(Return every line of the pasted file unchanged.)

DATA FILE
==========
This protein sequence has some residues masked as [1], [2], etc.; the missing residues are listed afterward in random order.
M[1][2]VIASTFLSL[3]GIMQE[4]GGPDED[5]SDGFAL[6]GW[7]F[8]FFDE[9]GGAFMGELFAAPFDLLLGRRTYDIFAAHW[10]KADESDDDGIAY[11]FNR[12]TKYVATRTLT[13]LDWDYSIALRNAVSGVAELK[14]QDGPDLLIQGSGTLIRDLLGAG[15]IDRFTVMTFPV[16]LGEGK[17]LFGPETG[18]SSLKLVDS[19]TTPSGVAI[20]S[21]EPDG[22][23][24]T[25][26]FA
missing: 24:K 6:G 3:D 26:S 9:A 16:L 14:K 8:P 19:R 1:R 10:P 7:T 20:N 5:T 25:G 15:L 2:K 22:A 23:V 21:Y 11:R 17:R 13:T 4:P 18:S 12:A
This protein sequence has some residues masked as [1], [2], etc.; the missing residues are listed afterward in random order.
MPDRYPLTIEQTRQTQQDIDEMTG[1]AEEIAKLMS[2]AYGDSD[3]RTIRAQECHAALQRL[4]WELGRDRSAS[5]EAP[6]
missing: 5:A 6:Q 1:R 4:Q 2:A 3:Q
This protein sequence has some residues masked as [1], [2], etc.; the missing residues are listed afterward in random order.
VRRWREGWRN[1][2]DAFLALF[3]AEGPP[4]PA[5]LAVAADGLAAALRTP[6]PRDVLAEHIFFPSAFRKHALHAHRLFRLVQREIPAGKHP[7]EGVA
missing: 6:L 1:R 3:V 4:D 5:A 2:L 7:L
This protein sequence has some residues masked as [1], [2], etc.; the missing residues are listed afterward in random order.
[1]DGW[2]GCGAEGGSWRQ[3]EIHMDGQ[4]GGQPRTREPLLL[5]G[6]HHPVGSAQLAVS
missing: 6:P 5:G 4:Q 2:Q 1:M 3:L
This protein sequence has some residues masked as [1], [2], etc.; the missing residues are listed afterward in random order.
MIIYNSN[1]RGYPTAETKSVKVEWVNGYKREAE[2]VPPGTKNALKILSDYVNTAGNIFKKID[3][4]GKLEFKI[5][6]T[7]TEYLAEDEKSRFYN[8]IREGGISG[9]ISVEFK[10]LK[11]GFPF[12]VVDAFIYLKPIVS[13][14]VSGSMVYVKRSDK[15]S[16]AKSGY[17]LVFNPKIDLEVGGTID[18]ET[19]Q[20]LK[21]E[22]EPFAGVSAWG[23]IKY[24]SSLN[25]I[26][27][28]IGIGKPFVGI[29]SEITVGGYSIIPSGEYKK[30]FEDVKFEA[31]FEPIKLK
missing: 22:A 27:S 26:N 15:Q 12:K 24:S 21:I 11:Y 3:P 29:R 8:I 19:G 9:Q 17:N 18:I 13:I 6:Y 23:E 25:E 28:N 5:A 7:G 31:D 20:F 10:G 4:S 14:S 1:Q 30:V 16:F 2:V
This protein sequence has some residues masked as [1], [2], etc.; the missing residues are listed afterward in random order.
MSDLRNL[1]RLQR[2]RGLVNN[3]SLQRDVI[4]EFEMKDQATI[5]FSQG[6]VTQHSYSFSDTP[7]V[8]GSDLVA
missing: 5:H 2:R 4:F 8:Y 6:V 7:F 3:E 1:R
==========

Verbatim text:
This protein sequence has some residues masked as [1], [2], etc.; the missing residues are listed afterward in random order.
M[1][2]VIASTFLSL[3]GIMQE[4]GGPDED[5]SDGFAL[6]GW[7]F[8]FFDE[9]GGAFMGELFAAPFDLLLGRRTYDIFAAHW[10]KADESDDDGIAY[11]FNR[12]TKYVATRTLT[13]LDWDYSIALRNAVSGVAELK[14]QDGPDLLIQGSGTLIRDLLGAG[15]IDRFTVMTFPV[16]LGEGK[17]LFGPETG[18]SSLKLVDS[19]TTPSGVAI[20]S[21]EPDG[22][23][24]T[25][26]FA
missing: 24:K 6:G 3:D 26:S 9:A 16:L 14:K 8:P 19:R 1:R 10:P 7:T 20:N 5:T 25:G 15:L 2:K 22:A 23:V 21:Y 11:R 17:R 13:T 4:P 18:S 12:A
This protein sequence has some residues masked as [1], [2], etc.; the missing residues are listed afterward in random order.
MPDRYPLTIEQTRQTQQDIDEMTG[1]AEEIAKLMS[2]AYGDSD[3]RTIRAQECHAALQRL[4]WELGRDRSAS[5]EAP[6]
missing: 5:A 6:Q 1:R 4:Q 2:A 3:Q
This protein sequence has some residues masked as [1], [2], etc.; the missing residues are listed afterward in random order.
VRRWREGWRN[1][2]DAFLALF[3]AEGPP[4]PA[5]LAVAADGLAAALRTP[6]PRDVLAEHIFFPSAFRKHALHAHRLFRLVQREIPAGKHP[7]EGVA
missing: 6:L 1:R 3:V 4:D 5:A 2:L 7:L
This protein sequence has some residues masked as [1], [2], etc.; the missing residues are listed afterward in random order.
[1]DGW[2]GCGAEGGSWRQ[3]EIHMDGQ[4]GGQPRTREPLLL[5]G[6]HHPVGSAQLAVS
missing: 6:P 5:G 4:Q 2:Q 1:M 3:L
This protein sequence has some residues masked as [1], [2], etc.; the missing residues are listed afterward in random order.
MIIYNSN[1]RGYPTAETKSVKVEWVNGYKREAE[2]VPPGTKNALKILSDYVNTAGNIFKKID[3][4]GKLEFKI[5][6]T[7]TEYLAEDEKSRFYN[8]IREGGISG[9]ISVEFK[10]LK[11]GFPF[12]VVDAFIYLKPIVS[13][14]VSGSMVYVKRSDK[15]S[16]AKSGY[17]LVFNPKIDLEVGGTID[18]ET[19]Q[20]LK[21]E[22]EPFAGVSAWG[23]IKY[24]SSLN[25]I[26][27][28]IGIGKPFVGI[29]SEITVGGYSIIPSGEYKK[30]FEDVKFEA[31]FEPIKLK
missing: 22:A 27:S 26:N 15:Q 12:K 24:S 21:I 11:Y 3:P 29:R 8:I 19:G 9:Q 17:N 18:I 13:I 6:Y 23:E 25:E 28:N 5:A 7:G 31:D 20:F 10:G 4:S 14:S 1:Q 30:V 16:F 2:V
This protein sequence has some residues masked as [1], [2], etc.; the missing residues are listed afterward in random order.
MSDLRNL[1]RLQR[2]RGLVNN[3]SLQRDVI[4]EFEMKDQATI[5]FSQG[6]VTQHSYSFSDTP[7]V[8]GSDLVA
missing: 5:H 2:R 4:F 8:Y 6:V 7:F 3:E 1:R